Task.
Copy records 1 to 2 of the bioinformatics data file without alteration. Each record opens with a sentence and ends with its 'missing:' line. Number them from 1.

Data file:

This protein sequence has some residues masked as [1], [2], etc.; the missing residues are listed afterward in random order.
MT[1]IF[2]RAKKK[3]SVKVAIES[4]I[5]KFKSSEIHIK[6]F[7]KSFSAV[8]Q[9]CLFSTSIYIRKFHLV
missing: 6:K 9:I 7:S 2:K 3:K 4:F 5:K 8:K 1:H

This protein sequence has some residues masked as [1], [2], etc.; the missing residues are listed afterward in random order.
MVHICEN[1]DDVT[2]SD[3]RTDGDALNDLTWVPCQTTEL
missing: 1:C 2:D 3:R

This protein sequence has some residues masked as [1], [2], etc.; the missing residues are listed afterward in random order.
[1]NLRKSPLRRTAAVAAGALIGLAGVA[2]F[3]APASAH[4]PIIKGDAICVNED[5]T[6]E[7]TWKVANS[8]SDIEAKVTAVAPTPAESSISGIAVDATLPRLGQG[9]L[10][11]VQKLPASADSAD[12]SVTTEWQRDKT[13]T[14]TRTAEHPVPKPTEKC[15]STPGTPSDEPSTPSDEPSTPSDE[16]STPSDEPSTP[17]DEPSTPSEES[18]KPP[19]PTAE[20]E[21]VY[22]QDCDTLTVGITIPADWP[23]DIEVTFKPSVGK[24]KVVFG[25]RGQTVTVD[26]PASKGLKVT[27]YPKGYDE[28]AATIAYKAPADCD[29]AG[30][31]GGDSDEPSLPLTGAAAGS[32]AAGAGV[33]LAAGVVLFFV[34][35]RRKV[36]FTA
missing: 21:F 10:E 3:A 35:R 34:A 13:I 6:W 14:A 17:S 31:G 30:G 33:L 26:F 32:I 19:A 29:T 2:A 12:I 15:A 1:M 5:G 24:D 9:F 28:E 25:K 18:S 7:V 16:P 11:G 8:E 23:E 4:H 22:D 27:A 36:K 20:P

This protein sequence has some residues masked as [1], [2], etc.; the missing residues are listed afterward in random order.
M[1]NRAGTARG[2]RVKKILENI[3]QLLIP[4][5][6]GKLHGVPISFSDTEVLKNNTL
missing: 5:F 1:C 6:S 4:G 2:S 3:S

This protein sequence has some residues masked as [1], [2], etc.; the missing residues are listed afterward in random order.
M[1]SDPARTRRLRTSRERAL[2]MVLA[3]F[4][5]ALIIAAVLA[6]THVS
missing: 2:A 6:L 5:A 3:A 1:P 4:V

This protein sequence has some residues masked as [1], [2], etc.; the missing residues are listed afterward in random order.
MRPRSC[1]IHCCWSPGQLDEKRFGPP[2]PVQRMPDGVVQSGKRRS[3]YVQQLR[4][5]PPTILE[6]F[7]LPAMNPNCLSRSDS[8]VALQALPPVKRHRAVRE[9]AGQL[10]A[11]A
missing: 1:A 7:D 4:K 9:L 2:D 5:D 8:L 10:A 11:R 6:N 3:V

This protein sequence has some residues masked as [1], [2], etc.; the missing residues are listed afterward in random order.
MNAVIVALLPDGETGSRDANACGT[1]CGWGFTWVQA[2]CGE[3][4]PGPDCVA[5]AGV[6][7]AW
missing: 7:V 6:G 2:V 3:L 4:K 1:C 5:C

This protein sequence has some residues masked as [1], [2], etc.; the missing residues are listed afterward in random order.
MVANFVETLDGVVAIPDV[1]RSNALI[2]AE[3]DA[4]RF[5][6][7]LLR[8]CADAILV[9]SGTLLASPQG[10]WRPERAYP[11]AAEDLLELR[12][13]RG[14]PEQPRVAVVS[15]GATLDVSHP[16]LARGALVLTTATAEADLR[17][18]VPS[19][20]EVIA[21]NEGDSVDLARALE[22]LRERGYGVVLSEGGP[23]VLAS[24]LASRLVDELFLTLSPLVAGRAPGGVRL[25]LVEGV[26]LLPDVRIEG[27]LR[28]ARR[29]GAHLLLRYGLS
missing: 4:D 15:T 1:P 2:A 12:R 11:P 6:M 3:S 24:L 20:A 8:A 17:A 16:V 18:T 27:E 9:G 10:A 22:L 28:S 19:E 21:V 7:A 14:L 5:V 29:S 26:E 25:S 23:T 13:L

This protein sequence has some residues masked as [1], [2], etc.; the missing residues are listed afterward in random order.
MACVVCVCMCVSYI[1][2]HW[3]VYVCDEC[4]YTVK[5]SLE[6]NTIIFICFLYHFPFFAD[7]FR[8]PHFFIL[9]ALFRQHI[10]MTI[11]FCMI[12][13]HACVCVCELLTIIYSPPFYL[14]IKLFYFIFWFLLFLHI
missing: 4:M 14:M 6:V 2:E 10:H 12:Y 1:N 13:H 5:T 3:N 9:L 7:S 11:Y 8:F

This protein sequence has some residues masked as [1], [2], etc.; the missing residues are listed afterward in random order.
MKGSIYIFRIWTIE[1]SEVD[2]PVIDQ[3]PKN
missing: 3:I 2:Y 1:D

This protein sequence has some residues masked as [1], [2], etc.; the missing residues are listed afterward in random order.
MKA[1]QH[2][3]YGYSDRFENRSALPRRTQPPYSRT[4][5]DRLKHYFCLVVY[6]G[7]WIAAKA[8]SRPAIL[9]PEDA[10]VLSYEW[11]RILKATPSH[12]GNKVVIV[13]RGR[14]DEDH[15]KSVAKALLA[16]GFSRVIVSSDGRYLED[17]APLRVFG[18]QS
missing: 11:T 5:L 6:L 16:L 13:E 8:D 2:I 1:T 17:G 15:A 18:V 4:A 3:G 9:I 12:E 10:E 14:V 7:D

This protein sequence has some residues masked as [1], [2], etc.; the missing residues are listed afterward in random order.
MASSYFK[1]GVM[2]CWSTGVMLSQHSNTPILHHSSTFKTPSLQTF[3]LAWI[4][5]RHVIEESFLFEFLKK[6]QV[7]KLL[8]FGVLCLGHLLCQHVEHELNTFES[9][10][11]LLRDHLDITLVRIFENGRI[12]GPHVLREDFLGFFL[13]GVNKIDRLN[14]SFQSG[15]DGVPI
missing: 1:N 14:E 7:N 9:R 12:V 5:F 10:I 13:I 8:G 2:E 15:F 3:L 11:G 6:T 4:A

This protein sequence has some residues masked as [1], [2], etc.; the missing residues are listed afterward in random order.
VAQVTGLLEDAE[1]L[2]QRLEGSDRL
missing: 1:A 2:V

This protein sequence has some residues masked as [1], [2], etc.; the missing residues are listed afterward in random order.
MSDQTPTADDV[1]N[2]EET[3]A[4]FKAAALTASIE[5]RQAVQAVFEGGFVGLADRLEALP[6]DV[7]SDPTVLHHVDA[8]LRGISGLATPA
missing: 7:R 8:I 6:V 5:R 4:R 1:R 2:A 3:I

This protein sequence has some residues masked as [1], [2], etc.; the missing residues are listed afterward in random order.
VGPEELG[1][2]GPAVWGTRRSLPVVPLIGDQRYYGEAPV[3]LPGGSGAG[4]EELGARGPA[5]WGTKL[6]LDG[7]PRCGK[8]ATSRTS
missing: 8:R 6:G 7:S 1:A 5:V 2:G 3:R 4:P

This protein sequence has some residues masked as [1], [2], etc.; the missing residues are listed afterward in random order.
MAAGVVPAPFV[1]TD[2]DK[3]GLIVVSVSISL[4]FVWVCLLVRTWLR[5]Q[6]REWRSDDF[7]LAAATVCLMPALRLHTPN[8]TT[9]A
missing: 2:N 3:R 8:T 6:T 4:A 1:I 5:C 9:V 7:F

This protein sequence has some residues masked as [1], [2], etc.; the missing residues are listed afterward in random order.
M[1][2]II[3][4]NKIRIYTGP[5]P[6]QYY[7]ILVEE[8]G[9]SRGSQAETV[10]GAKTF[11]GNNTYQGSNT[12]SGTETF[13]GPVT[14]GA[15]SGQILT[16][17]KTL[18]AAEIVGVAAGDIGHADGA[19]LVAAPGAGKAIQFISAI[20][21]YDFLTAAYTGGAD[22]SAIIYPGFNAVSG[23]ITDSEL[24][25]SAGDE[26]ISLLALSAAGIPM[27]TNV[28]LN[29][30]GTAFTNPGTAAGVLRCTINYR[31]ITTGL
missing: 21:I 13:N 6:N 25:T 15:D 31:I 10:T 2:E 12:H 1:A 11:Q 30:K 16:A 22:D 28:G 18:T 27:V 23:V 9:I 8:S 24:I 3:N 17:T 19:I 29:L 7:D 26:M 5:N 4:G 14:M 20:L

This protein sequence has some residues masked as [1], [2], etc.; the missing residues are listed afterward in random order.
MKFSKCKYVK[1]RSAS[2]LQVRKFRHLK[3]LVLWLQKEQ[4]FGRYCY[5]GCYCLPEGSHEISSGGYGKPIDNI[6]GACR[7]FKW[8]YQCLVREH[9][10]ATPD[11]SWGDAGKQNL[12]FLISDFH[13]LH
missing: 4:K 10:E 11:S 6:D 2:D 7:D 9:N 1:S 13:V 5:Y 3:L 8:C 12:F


This protein sequence has some residues masked as [1], [2], etc.; the missing residues are listed afterward in random order.
MT[1]IF[2]RAKKK[3]SVKVAIES[4]I[5]KFKSSEIHIK[6]F[7]KSFSAV[8]Q[9]CLFSTSIYIRKFHLV
missing: 6:K 9:I 7:S 2:K 3:K 4:F 5:K 8:K 1:H

This protein sequence has some residues masked as [1], [2], etc.; the missing residues are listed afterward in random order.
MVHICEN[1]DDVT[2]SD[3]RTDGDALNDLTWVPCQTTEL
missing: 1:C 2:D 3:R